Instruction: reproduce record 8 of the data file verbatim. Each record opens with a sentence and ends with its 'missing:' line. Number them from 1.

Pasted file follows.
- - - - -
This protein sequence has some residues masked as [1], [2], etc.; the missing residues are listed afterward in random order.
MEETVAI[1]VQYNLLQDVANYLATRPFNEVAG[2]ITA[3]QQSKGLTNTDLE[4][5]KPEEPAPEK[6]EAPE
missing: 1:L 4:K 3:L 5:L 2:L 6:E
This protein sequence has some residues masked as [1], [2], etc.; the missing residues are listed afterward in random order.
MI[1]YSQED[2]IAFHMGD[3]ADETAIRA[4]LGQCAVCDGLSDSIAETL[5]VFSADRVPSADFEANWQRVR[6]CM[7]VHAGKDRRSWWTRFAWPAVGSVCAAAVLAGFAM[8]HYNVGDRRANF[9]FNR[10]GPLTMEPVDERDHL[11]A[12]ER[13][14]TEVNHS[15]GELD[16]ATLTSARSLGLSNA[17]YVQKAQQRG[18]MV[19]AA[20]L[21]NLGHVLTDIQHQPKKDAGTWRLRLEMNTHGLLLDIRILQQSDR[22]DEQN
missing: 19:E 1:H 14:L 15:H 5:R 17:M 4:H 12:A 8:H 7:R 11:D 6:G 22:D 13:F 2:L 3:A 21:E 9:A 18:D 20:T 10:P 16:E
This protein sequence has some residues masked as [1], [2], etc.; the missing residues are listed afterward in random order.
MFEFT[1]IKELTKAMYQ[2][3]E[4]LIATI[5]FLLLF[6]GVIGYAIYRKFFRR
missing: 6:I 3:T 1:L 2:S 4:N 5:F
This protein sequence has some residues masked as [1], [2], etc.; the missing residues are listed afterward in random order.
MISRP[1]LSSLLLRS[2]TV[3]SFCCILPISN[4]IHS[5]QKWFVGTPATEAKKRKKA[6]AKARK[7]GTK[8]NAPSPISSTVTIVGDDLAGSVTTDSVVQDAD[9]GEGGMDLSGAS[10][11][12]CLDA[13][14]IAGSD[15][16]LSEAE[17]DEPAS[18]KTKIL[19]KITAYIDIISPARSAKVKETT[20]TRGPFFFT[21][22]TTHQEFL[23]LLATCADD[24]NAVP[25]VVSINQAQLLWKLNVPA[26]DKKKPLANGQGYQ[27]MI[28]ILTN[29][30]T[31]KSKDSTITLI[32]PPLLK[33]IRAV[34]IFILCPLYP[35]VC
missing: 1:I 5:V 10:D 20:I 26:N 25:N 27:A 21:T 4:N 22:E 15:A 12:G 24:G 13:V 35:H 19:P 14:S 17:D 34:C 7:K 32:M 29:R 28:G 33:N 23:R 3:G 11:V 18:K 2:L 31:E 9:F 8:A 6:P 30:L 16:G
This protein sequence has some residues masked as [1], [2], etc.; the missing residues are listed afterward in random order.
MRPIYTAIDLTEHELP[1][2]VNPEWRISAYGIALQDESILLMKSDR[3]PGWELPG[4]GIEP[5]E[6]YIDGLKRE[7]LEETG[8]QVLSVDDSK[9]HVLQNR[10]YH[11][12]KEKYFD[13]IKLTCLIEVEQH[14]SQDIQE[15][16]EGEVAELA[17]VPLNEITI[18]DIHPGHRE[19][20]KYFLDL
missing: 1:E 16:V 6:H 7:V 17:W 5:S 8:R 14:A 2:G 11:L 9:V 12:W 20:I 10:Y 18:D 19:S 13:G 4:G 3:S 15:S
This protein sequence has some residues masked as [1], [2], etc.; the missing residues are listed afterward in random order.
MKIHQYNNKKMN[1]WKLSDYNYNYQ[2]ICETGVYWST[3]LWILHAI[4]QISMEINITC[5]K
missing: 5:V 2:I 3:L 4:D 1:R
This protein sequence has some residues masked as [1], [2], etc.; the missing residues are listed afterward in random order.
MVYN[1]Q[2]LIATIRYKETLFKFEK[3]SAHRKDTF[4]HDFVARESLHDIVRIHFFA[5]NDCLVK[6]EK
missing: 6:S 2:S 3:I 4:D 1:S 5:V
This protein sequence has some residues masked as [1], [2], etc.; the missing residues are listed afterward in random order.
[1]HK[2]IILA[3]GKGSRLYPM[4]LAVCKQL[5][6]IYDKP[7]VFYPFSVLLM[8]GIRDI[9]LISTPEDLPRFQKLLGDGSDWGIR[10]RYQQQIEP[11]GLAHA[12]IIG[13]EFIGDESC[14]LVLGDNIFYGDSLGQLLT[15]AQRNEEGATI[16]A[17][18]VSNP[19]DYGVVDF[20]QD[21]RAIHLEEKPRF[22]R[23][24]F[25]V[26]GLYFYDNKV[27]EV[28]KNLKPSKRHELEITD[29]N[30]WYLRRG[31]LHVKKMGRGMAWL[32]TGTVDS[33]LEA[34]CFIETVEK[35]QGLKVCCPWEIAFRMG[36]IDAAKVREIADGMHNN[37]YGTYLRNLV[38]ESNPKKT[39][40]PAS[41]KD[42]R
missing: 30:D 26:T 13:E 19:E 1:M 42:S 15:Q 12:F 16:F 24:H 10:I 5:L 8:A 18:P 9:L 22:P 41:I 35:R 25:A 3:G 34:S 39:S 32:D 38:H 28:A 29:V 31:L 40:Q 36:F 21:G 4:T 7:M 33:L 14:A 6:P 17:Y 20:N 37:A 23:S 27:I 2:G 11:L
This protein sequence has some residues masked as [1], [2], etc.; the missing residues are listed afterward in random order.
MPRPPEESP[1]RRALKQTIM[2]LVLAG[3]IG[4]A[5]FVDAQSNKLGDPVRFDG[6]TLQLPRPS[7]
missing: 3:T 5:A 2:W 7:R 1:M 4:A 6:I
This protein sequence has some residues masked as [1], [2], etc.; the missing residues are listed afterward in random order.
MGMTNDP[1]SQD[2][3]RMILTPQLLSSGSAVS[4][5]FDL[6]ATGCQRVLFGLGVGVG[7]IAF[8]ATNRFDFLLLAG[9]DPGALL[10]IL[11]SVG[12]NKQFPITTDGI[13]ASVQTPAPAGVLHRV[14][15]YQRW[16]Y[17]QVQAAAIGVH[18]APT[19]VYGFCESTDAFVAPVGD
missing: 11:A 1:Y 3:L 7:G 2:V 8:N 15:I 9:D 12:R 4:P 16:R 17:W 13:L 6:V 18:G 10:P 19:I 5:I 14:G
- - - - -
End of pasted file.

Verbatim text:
This protein sequence has some residues masked as [1], [2], etc.; the missing residues are listed afterward in random order.
[1]HK[2]IILA[3]GKGSRLYPM[4]LAVCKQL[5][6]IYDKP[7]VFYPFSVLLM[8]GIRDI[9]LISTPEDLPRFQKLLGDGSDWGIR[10]RYQQQIEP[11]GLAHA[12]IIG[13]EFIGDESC[14]LVLGDNIFYGDSLGQLLT[15]AQRNEEGATI[16]A[17][18]VSNP[19]DYGVVDF[20]QD[21]RAIHLEEKPRF[22]R[23][24]F[25]V[26]GLYFYDNKV[27]EV[28]KNLKPSKRHELEITD[29]N[30]WYLRRG[31]LHVKKMGRGMAWL[32]TGTVDS[33]LEA[34]CFIETVEK[35]QGLKVCCPWEIAFRMG[36]IDAAKVREIADGMHNN[37]YGTYLRNLV[38]ESNPKKT[39][40]PAS[41]KD[42]R
missing: 30:D 26:T 13:E 19:E 1:M 42:S 15:Q 12:F 16:F 24:H 10:I 5:L 8:A 18:P 9:L 22:P 41:I 35:R 25:A 3:G 34:S 39:S 32:D 38:H 28:A 29:V 31:L 40:Q 36:F 21:G 4:T 7:M 33:L 14:A 6:P 17:Y 20:N 37:A 23:S 27:I 2:G 11:L